This pretty and old fishing town, with its colourful boats, was one of Winston Churchill's favourite sights, and he often painted it during his visits to Madeira in the 1950's. The preference was never forgotten and bars and restaurants have been named in his honour.
Câmara de Lobos, promoted to city rank in the 90's, is presently one of the main centres for catching sword-fish, one of Madeira's gastronomical specialities.
The most important monuments are the Mother Church of Saint Sebastian, from the 16th century, the Chapel of Our Lady of Calhau (dedicated to Saint Nicholas, the patron saint of seafarers, it dates from the 15th century but was rebuilt in 1732), and the Convent of São Bernardino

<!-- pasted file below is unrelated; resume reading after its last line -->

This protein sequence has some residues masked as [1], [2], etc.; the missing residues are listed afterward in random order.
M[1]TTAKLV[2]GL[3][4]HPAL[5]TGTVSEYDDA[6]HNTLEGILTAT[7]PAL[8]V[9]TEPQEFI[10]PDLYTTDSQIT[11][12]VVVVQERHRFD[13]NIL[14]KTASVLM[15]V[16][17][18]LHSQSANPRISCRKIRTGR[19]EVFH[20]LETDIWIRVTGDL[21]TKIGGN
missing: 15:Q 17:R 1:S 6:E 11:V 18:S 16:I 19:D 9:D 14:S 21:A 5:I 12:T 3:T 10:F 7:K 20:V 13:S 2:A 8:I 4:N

(15th, 18th and 19th centuries).
At about ten kilometres from the village, Cabo Girão is the second highest sea cliff in Europe, with peaks rising 589 metres above sea level.
Also in the environs, Estreito de Câmara de Lobos is the centre of Madeira's wine production. Four main varieties of grape are cultivated, producing four different types of Madeira wine: the most famous is Malmsey, a rich dark wine to be drank after meals.
From Câmara de Lobos, tourists can drive to Curral das Freiras (nuns' refuge): located at the bottom of an orographic depression, the village still keeps the Convent of Saint Claire, where nuns took refuge from the attacks of pirates in 1566. It lies in the island's deepest valley, surrounded by mountain peaks with rare vegetation and magnificent views.